One of my lever harps got natural gut strings which I am currently not playing (carpal tunnel syndrome, sigh), it's parked in the living room. However, sometimes any gut string will just break at any moment, perhaps once a month usually in the upper 2 octaves (1st and 2nd octave).

The tension is pretty hard but not as hard as a pedal harp. I heard about the breaking point of strings, and that the harp tension is usually around 50%-60% of the breaking point.

Another fact is air humidity by around 40%, pretty constant. Temperature between 19-23 Celsius (66-74 Fahrenheit).

So the question is, why do they break? How can I avoid that? Should I park an instrument by lowering the tension, but what about changes of tension for soundboard and neck?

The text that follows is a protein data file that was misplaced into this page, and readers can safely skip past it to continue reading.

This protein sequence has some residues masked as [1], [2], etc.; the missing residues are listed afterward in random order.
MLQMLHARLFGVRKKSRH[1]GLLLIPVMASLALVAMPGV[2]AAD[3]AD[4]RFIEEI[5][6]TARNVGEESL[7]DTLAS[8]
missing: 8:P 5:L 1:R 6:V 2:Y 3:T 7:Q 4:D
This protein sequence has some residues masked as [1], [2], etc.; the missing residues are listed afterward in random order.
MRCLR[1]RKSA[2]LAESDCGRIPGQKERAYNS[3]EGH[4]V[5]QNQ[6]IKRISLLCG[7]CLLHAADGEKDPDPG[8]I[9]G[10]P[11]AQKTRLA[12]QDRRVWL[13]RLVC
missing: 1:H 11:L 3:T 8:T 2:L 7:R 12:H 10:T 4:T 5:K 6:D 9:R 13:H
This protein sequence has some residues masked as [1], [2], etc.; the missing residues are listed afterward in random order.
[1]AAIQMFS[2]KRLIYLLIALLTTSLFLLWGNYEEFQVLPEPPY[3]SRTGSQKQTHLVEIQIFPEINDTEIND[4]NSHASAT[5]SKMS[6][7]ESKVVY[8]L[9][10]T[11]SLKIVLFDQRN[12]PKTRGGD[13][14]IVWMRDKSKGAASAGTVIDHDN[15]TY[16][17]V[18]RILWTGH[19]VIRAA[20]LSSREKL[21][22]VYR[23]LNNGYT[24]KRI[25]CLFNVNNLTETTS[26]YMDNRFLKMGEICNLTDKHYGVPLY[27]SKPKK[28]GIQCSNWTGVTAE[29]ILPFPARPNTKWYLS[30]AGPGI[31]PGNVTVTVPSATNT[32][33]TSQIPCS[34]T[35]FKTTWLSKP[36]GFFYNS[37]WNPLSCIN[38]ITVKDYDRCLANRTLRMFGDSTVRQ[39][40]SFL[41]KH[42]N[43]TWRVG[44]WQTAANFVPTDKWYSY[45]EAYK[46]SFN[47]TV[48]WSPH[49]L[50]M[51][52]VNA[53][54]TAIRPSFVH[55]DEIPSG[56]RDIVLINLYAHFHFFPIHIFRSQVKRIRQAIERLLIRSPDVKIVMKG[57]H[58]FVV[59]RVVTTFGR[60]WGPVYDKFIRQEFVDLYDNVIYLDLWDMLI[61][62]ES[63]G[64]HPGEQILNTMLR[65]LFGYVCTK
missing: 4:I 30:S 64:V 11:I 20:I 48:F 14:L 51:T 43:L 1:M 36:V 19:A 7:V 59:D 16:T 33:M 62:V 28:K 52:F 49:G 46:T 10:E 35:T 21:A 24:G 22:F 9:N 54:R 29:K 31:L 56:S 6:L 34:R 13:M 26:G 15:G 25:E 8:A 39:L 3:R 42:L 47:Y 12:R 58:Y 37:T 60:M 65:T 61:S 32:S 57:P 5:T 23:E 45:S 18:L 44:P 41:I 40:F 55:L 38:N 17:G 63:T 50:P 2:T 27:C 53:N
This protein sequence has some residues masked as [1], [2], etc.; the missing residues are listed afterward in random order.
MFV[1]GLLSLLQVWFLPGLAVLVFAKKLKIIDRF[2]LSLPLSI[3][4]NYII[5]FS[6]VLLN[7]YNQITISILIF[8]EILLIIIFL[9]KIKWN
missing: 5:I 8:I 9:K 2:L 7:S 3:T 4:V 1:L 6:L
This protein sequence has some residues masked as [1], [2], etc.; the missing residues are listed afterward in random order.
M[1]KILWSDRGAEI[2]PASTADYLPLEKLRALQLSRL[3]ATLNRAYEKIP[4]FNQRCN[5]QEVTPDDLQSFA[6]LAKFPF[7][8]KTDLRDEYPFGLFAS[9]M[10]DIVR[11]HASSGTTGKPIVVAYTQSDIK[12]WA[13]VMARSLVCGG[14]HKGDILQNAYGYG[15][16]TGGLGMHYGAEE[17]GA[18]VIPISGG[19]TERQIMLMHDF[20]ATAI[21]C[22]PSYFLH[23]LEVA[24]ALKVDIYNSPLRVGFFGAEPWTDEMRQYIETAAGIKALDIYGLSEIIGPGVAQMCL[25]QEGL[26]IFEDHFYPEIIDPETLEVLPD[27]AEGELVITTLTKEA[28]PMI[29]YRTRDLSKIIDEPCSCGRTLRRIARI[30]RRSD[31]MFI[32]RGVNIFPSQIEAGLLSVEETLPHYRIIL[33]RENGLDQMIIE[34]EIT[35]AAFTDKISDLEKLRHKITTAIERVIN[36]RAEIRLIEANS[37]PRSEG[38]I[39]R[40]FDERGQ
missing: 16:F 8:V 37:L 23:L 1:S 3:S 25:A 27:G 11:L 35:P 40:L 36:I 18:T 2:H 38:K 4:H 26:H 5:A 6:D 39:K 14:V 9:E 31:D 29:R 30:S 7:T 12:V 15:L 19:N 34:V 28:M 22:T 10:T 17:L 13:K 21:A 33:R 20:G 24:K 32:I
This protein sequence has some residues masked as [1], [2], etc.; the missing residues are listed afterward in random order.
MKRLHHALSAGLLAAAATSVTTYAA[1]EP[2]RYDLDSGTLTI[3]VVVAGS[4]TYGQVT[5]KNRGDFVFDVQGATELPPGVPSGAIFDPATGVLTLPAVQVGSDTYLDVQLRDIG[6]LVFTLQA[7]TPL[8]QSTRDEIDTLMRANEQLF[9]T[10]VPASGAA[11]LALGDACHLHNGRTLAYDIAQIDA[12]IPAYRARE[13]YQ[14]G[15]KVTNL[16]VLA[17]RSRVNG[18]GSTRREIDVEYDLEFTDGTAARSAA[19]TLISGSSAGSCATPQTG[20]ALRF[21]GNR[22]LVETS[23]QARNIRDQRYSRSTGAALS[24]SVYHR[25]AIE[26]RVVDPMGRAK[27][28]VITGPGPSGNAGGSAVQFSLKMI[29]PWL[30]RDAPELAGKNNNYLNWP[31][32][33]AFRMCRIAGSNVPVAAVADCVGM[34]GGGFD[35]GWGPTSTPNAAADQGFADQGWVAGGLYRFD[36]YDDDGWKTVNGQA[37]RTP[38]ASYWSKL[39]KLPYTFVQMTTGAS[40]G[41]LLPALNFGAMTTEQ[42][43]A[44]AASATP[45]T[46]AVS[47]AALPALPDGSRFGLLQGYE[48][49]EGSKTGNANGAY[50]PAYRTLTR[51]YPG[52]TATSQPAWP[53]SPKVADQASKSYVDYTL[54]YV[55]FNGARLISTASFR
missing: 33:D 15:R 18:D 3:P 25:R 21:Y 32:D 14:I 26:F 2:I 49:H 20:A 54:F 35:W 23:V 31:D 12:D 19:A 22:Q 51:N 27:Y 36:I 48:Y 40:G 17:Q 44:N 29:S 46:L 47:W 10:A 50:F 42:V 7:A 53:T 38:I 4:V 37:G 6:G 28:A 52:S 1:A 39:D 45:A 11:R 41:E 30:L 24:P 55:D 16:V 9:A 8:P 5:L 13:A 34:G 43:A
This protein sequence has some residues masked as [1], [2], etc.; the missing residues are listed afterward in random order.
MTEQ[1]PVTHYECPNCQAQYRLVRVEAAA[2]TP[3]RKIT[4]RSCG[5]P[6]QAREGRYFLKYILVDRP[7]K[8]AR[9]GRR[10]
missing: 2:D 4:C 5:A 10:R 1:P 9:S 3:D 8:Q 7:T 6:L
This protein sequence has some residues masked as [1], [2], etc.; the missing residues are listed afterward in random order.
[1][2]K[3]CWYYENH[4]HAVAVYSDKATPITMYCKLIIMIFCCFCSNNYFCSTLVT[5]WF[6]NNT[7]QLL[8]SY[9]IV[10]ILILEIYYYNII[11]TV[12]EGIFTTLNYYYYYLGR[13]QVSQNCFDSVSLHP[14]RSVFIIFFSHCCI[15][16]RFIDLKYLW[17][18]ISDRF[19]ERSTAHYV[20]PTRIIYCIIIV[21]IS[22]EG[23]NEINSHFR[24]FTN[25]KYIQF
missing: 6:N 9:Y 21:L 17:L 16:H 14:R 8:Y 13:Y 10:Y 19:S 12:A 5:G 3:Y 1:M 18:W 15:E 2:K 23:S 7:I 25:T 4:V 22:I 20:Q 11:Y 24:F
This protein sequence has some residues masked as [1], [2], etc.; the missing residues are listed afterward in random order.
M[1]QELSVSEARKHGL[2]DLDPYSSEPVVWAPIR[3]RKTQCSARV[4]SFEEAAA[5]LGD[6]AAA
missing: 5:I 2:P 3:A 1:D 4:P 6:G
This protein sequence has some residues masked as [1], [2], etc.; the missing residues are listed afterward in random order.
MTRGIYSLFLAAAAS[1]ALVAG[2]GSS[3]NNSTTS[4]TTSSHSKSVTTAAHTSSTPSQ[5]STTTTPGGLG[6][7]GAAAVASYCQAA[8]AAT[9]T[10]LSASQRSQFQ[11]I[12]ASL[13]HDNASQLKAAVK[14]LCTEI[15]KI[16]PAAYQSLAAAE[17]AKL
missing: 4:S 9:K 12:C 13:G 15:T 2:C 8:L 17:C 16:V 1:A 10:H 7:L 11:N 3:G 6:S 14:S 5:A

• Gut strings don't have much of a lifetime in general. May 27, 2020 at 13:04
  • i must admit i don't have the guts for strings like these. These strings make me sick to my stomach.
    – Neil Meyer
    May 27, 2020 at 14:44
  • @NeilMeyer shame! shame! May 27, 2020 at 18:30

1 Answer 1


Surfing various harp-help fora suggests that gut string life is never very long.

Here's one bit of advice from some string-selling shop,

Gut strings are covered with a protective layer of varnish or a lacquer that is slowly worn away by use. Once that protective layer has gone, the string will probably not last much longer as it becomes more hydroscopic (sensitive to moisture and temperature change). A sure sign of this happening is when the fibres of the string starting to fray and peel off. Spotting this will mean that you may be able to pre-empt a string breaking and change it first

So if your strings had been used for a while, they may have been in "stage one" of death, and then time & humidity took their toll on your harp.

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